Title: The Expatriates
Author: Janice Y.K. Lee
Publication Date: 12 January 2016
Add it: Goodreads
Buy it: Amazon|Barnes & Noble|Book Depository
Mercy, a young Korean American and recent Columbia graduate, is adrift, undone by a terrible incident in her recent past. Hilary, a wealthy housewife, is haunted by her struggle to have a child, something she believes could save her foundering marriage. Meanwhile, Margaret, once a happily married mother of three, questions her maternal identity in the wake of a shattering loss. As each woman struggles with her own demons, their lives collide in ways that have irreversible consequences for them all.
I was really expecting to like this one and I’m honestly disappointed that I didn’t enjoy it as much as I wanted to. I don’t really know what it was that I was interested in now that I read the blurb, but I was incredibly interested in this novel.
The most important issue that I had with this novel was that none of the characters were particularly interesting. I didn’t deeply care about any of them. Now that’s not to say I’ve cared about every character of every book that I’ve ever read, there are lots of books out there that I didn’t care about many of the characters. However, there is almost always at least one character who I’m more interested in than the rest. But not this time. All of these characters were flat.
On the other hand, I did find some of their struggles to be rather interesting. They were, in many ways, very real problems that people face. However, these problems weren’t specific to being an expatriate. They were simply relatable or sad problems that many people deal with.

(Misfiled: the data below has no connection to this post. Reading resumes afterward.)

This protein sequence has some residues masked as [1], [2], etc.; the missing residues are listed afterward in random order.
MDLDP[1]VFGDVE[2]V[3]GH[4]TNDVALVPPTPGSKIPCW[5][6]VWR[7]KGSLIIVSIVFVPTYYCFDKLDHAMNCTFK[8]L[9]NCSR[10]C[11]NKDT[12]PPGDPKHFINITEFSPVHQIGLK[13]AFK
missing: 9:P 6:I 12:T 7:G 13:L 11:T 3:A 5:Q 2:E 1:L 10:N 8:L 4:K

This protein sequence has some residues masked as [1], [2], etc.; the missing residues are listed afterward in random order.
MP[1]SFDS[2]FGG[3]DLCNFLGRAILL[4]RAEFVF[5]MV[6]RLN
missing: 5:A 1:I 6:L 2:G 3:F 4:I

I also wasn’t particularly fond of the writing style throughout the story, however, it was almost necessary for this particular setting. Lee has a very straightforward, almost blunt style of writing. There wasn’t much in terms of detailed description, nor was there significant amounts of dialogue. In part, I think this is because each of these women felt very isolated in their communities and were being very introspective. And as much as I appreciated that fact, I’m not a huge fan of no dialogue between characters. This flaw is really more of a personal issue, not a major flaw in the book itself.
I think my biggest problem with this book was that the title made it seem like this story was about being an expat and the struggles that come along with it. The struggles that these women faced weren’t expat related nor expat specific. They were problems that many people deal with. Furthermore, each of these women’s character arcs were incredibly flat and it made it seem as though they were nothing more than the relationships with their husband and kids.
I really didn’t enjoy this read and there were many times that I nearly gave up. The lens that Lee chose to look through had so much potential to be so incredibly interesting, but alas, this wasn’t the case. The characters were one dimensional, the plot was slow and disorienting, and the writing style wasn’t my particular cup of tea. I have faith that there are so many better expat novels out there that are truly excellent.